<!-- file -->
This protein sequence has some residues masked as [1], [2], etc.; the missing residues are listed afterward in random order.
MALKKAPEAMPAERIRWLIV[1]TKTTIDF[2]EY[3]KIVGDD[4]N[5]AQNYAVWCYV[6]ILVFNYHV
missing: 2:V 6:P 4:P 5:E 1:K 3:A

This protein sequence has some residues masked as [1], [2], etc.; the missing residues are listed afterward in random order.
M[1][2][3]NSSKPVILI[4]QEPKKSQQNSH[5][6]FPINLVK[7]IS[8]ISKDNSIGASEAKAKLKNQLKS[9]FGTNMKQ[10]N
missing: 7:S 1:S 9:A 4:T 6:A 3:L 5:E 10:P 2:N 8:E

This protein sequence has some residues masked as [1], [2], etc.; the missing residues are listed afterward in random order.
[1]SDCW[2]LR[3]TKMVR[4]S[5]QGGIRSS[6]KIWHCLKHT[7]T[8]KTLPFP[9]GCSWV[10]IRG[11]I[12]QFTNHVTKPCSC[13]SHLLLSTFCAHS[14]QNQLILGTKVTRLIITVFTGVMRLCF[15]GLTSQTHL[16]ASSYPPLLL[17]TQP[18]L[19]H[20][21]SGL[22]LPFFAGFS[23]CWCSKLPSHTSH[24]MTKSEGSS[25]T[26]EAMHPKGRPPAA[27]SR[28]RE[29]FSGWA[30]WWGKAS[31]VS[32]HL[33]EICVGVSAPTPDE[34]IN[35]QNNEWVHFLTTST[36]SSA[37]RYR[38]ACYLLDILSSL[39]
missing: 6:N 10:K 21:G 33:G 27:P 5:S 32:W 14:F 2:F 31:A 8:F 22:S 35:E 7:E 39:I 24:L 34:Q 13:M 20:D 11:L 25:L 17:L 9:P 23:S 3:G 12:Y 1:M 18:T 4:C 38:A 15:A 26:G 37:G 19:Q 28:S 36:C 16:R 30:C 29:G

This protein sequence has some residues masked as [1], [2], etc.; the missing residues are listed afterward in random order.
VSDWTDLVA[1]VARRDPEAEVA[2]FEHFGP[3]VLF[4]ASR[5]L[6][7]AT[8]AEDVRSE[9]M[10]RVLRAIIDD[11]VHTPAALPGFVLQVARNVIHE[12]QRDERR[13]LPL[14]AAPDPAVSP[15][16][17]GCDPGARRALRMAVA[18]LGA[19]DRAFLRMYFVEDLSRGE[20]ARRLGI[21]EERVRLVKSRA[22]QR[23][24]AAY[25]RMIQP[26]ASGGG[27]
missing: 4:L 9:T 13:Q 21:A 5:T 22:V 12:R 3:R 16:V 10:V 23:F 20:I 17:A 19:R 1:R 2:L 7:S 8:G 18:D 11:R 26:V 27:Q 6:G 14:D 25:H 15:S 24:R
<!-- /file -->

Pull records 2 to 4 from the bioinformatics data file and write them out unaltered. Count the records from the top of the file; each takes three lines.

This protein sequence has some residues masked as [1], [2], etc.; the missing residues are listed afterward in random order.
M[1][2][3]NSSKPVILI[4]QEPKKSQQNSH[5][6]FPINLVK[7]IS[8]ISKDNSIGASEAKAKLKNQLKS[9]FGTNMKQ[10]N
missing: 7:S 1:S 9:A 4:T 6:A 3:L 5:E 10:P 2:N 8:E

This protein sequence has some residues masked as [1], [2], etc.; the missing residues are listed afterward in random order.
[1]SDCW[2]LR[3]TKMVR[4]S[5]QGGIRSS[6]KIWHCLKHT[7]T[8]KTLPFP[9]GCSWV[10]IRG[11]I[12]QFTNHVTKPCSC[13]SHLLLSTFCAHS[14]QNQLILGTKVTRLIITVFTGVMRLCF[15]GLTSQTHL[16]ASSYPPLLL[17]TQP[18]L[19]H[20][21]SGL[22]LPFFAGFS[23]CWCSKLPSHTSH[24]MTKSEGSS[25]T[26]EAMHPKGRPPAA[27]SR[28]RE[29]FSGWA[30]WWGKAS[31]VS[32]HL[33]EICVGVSAPTPDE[34]IN[35]QNNEWVHFLTTST[36]SSA[37]RYR[38]ACYLLDILSSL[39]
missing: 6:N 10:K 21:G 33:G 27:P 5:S 32:W 14:F 2:F 31:A 8:F 22:S 35:E 7:E 39:I 24:L 34:Q 13:M 20:D 11:L 25:L 17:L 9:P 23:S 3:G 12:Y 1:M 18:T 4:C 38:A 15:A 26:G 37:G 19:Q 28:S 36:C 16:R 30:C 29:G

This protein sequence has some residues masked as [1], [2], etc.; the missing residues are listed afterward in random order.
VSDWTDLVA[1]VARRDPEAEVA[2]FEHFGP[3]VLF[4]ASR[5]L[6][7]AT[8]AEDVRSE[9]M[10]RVLRAIIDD[11]VHTPAALPGFVLQVARNVIHE[12]QRDERR[13]LPL[14]AAPDPAVSP[15][16][17]GCDPGARRALRMAVA[18]LGA[19]DRAFLRMYFVEDLSRGE[20]ARRLGI[21]EERVRLVKSRA[22]QR[23][24]AAY[25]RMIQP[26]ASGGG[27]
missing: 4:L 9:T 13:Q 21:A 5:T 22:V 12:R 3:R 16:V 10:V 23:F 20:I 17:A 19:R 1:R 2:L 7:S 8:G 18:D 11:R 26:V 27:Q 6:G 14:D 25:H 15:S 24:R